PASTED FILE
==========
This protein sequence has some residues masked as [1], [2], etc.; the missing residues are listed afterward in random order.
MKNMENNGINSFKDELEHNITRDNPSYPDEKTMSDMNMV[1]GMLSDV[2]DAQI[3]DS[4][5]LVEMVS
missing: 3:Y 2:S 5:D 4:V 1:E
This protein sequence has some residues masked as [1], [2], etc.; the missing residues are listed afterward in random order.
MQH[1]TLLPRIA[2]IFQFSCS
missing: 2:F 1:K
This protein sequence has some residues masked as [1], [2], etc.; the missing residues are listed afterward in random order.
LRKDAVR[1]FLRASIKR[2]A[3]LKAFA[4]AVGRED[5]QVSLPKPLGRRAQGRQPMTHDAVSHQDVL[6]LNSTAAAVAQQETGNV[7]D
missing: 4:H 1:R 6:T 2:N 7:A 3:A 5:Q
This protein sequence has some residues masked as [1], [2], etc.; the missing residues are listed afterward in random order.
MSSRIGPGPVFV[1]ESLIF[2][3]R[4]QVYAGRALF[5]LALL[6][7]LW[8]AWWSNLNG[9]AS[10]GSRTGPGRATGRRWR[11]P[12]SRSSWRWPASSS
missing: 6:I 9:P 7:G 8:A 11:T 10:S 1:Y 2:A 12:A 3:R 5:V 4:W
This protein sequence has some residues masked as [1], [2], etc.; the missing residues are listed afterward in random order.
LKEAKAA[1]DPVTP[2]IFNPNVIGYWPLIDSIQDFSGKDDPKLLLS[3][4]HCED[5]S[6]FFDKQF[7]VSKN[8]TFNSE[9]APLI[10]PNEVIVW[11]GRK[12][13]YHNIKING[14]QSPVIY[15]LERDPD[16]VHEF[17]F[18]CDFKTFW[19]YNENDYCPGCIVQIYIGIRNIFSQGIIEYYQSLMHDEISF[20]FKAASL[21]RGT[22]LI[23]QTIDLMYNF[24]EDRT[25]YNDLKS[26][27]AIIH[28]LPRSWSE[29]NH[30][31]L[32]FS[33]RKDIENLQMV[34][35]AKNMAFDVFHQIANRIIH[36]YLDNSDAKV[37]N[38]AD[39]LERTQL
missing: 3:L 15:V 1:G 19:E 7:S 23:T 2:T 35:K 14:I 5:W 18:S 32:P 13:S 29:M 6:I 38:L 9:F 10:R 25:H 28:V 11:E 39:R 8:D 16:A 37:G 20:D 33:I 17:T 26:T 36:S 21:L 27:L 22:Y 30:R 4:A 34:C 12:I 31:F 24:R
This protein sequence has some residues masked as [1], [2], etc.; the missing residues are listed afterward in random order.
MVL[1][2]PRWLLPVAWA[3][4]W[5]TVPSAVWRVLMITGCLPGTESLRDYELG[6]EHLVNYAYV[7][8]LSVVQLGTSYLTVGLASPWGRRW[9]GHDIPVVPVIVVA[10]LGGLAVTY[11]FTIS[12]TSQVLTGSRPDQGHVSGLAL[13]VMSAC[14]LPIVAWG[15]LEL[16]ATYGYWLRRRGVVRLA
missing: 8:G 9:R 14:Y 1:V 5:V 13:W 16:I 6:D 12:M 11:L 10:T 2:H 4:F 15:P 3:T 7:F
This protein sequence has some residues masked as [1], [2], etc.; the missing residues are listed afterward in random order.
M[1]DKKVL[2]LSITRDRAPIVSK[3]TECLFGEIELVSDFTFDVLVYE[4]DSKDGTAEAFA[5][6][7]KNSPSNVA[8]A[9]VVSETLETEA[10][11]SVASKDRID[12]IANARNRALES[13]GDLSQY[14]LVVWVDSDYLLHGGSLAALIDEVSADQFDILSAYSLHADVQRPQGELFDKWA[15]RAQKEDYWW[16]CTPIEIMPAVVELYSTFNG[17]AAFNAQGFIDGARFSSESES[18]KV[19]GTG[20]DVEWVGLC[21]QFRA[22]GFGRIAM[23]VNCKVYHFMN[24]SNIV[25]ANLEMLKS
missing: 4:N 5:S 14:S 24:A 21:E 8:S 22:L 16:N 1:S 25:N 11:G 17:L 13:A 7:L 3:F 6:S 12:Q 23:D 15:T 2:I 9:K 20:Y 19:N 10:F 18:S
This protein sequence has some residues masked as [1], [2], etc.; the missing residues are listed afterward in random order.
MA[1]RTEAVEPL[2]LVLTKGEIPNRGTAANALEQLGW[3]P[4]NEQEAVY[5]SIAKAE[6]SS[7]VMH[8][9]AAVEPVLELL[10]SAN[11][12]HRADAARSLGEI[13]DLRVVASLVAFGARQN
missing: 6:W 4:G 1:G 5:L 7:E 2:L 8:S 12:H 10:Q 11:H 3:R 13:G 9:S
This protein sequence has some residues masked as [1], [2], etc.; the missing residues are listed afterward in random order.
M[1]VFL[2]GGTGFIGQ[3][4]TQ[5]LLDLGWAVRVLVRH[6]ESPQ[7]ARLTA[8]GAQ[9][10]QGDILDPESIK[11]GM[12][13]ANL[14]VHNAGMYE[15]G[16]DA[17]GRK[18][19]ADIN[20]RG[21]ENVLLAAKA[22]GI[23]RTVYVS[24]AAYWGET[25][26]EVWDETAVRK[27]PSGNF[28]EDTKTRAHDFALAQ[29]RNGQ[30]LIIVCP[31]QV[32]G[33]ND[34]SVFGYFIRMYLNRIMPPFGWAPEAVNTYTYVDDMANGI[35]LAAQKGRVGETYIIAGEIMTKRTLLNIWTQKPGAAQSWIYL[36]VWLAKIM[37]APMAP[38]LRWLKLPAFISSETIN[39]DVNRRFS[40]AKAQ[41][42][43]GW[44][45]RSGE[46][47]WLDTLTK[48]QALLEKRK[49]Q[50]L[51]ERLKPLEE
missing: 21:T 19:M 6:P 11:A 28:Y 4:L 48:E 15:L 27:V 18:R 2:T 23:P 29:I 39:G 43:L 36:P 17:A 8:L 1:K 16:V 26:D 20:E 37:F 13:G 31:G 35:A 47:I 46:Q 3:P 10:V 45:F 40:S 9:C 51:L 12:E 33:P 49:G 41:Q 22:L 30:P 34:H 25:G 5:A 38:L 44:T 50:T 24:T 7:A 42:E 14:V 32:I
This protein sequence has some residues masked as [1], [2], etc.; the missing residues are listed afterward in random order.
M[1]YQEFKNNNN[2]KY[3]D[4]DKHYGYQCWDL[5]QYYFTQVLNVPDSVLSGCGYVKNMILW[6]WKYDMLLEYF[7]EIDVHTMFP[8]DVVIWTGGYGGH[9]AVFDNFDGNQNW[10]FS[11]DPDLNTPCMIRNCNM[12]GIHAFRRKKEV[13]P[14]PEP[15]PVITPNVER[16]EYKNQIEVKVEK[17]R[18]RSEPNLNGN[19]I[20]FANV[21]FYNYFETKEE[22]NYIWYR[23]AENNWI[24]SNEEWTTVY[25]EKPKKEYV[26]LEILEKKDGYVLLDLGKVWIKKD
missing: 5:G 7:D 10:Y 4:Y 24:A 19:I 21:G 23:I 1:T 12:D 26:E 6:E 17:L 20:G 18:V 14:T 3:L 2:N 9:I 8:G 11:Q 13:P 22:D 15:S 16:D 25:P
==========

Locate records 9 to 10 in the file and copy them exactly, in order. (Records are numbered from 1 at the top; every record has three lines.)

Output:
This protein sequence has some residues masked as [1], [2], etc.; the missing residues are listed afterward in random order.
M[1]VFL[2]GGTGFIGQ[3][4]TQ[5]LLDLGWAVRVLVRH[6]ESPQ[7]ARLTA[8]GAQ[9][10]QGDILDPESIK[11]GM[12][13]ANL[14]VHNAGMYE[15]G[16]DA[17]GRK[18][19]ADIN[20]RG[21]ENVLLAAKA[22]GI[23]RTVYVS[24]AAYWGET[25][26]EVWDETAVRK[27]PSGNF[28]EDTKTRAHDFALAQ[29]RNGQ[30]LIIVCP[31]QV[32]G[33]ND[34]SVFGYFIRMYLNRIMPPFGWAPEAVNTYTYVDDMANGI[35]LAAQKGRVGETYIIAGEIMTKRTLLNIWTQKPGAAQSWIYL[36]VWLAKIM[37]APMAP[38]LRWLKLPAFISSETIN[39]DVNRRFS[40]AKAQ[41][42][43]GW[44][45]RSGE[46][47]WLDTLTK[48]QALLEKRK[49]Q[50]L[51]ERLKPLEE
missing: 21:T 19:M 6:P 11:A 28:Y 4:L 48:E 15:L 27:V 18:R 2:T 23:P 29:I 39:G 43:L 36:P 17:A 8:L 1:K 16:V 26:D 20:E 37:F 13:G 31:G 35:A 47:I 46:Q 3:P 10:V 45:F 40:S 9:C 51:L 12:E 33:P 49:G 41:Q 22:L 30:P 34:H 25:G 5:A 38:L 44:T 50:T 24:T 7:A 42:E 14:V 32:I
This protein sequence has some residues masked as [1], [2], etc.; the missing residues are listed afterward in random order.
M[1]YQEFKNNNN[2]KY[3]D[4]DKHYGYQCWDL[5]QYYFTQVLNVPDSVLSGCGYVKNMILW[6]WKYDMLLEYF[7]EIDVHTMFP[8]DVVIWTGGYGGH[9]AVFDNFDGNQNW[10]FS[11]DPDLNTPCMIRNCNM[12]GIHAFRRKKEV[13]P[14]PEP[15]PVITPNVER[16]EYKNQIEVKVEK[17]R[18]RSEPNLNGN[19]I[20]FANV[21]FYNYFETKEE[22]NYIWYR[23]AENNWI[24]SNEEWTTVY[25]EKPKKEYV[26]LEILEKKDGYVLLDLGKVWIKKD
missing: 5:G 7:D 10:Y 4:Y 24:A 19:I 21:G 23:I 1:T 12:D 26:E 6:E 17:L 20:G 18:V 14:T 3:L 2:N 9:I 8:G 11:Q 13:P 22:D 15:S 16:D 25:P